Oral TXA Is Equally Effective at Preventing Blood Loss in Orthopedic Surgery, Interim Study Finds

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Intermediate results from a study conducted by researchers at the Hospital for Special Surgery (HSS) suggest that oral tranexamic acid (TXA) is not inferior to intravenous (IV) TXA in preventing blood loss during total knee and hip arthroplasty. These results were presented at the spring 2021 annual meeting of the American Society of Regional Anesthesia and Pain Medicine (ASRA).

Previously available information suggests that oral, IV, and topical ATX are all effective in reducing blood loss and dramatically lowering blood transfusion rates during and after surgery, but research with direct comparisons for each method is limited.

ATX in orthopedic surgery has become the standard of care. However, the most efficient, effective and cost-effective method of administration remains unknown. Oral administration of TXA is logistically easier, reducing the risk of medication errors in the operating room. It is also less expensive. We’re doing this study to find out if oral ATX is also just as effective in preventing blood loss. If this is the case, oral administration of the drug preoperatively as a single dose may become the standard of care. “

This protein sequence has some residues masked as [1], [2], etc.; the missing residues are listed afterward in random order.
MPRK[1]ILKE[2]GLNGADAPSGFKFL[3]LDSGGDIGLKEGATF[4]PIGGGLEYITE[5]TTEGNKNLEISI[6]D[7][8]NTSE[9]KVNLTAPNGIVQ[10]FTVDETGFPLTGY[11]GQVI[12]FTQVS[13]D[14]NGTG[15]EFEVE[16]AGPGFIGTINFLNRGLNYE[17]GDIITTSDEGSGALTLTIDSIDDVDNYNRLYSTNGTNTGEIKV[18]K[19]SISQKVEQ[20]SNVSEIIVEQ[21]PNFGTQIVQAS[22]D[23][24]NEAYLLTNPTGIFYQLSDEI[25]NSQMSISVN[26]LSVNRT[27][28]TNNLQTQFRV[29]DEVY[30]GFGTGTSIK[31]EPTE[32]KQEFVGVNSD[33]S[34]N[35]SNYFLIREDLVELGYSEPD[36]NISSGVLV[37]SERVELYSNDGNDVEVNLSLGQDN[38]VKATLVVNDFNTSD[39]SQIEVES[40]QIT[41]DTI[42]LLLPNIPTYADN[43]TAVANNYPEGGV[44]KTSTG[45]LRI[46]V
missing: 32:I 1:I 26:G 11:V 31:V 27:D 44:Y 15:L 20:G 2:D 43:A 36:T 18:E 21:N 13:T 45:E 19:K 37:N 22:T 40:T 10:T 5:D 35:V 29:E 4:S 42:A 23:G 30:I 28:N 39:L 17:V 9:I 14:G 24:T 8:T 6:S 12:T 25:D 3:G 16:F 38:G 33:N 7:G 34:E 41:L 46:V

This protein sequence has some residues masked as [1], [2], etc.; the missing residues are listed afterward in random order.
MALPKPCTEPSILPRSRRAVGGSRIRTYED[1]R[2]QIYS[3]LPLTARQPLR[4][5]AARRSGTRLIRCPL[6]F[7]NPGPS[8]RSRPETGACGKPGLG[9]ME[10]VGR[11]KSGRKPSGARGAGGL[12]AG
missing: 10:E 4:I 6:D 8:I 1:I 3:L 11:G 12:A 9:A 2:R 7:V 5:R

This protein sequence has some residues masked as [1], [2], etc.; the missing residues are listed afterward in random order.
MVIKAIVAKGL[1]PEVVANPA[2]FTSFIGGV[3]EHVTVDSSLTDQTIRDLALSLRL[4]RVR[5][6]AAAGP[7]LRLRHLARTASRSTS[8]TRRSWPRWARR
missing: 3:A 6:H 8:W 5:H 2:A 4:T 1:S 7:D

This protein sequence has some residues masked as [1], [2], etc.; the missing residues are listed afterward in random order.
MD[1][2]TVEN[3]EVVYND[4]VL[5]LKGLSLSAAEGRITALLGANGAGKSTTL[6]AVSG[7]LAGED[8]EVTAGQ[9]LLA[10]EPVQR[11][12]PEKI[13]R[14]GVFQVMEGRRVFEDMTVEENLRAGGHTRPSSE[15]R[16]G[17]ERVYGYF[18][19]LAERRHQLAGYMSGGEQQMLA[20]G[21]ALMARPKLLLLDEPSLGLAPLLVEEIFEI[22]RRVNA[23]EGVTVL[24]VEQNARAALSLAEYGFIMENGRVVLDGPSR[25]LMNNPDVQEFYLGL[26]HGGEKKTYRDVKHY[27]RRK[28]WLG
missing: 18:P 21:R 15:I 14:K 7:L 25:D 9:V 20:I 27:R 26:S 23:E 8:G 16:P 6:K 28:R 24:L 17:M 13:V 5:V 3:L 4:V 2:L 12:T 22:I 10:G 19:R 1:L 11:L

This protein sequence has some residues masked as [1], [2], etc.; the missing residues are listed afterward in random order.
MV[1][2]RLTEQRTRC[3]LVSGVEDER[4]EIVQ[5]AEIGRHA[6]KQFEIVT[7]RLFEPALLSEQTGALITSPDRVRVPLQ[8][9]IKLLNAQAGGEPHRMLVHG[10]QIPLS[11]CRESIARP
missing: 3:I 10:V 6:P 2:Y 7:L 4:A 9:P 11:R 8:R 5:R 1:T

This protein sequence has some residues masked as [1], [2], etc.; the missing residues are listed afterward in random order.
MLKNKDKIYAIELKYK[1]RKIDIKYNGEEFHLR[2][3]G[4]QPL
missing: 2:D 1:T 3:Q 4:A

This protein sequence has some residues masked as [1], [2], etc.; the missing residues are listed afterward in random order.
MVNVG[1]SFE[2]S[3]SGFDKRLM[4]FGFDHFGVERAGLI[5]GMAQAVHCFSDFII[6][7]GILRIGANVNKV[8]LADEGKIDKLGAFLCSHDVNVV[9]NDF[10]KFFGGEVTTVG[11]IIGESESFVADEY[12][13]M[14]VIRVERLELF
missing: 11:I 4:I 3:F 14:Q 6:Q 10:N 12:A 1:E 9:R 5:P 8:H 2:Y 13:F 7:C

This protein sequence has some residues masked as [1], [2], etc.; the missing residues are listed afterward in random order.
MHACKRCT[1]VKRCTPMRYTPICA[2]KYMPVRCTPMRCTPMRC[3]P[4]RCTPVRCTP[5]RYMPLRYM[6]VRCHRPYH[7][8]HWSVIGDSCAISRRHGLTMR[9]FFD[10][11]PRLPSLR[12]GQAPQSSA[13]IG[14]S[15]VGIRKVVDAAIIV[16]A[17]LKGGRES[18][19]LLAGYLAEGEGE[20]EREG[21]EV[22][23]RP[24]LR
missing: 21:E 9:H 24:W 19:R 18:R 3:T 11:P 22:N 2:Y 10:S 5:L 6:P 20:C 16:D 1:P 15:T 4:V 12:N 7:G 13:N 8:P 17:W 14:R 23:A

Stavros Memtsoudis, MD, PhD, MBA, Principal Investigator, Anesthesiologist at HSS

Dr Memtsoudis and colleagues randomized 199 patients aged 18 to 80 undergoing total hip or knee replacement surgery to either receive oral TXA (1950 mg) two hours before surgery or TXA IV (1 g). at the start of the procedure. The main outcomes observed were blood loss and transfusion rates.

In patients with total hip replacement surgery, the estimated post-anesthesia care unit (PACU) blood loss for oral ATX was 534 ± 285 mL compared to 676 ± 550 for IV ATX. On the first postoperative day, the estimated blood loss was 769 ± 257 ml for oral TXA and 798 ± 302 ml for IV TXA.

In patients with total knee replacement surgery, the estimated blood loss in the PACU was 289 ± 219 ml for oral TXA and 486 ± 670 ml for IV TXA. On the first postoperative day, the estimated blood loss was 716 ± 288 ml for oral ATX versus 846 ± 659 ml for ATX IV.

No patient received a transfusion during surgery. A patient who received TXA IV received a transfusion after surgery.

“Based on our interim results, it appears that the oral version of TXA is just as effective as intravenous administration. This translates into improvements in efficiency, cost and safety, all of which are important to patients, clinicians and policy makers, ”Dr Memstoudis mentioned. “The research seems pretty clear at this point. However, a uniform translation into policy is what is needed, as there appears to be a limited translation of the best evidence into practice.”

The full results of this study will be analyzed later this year.

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Special surgery hospital


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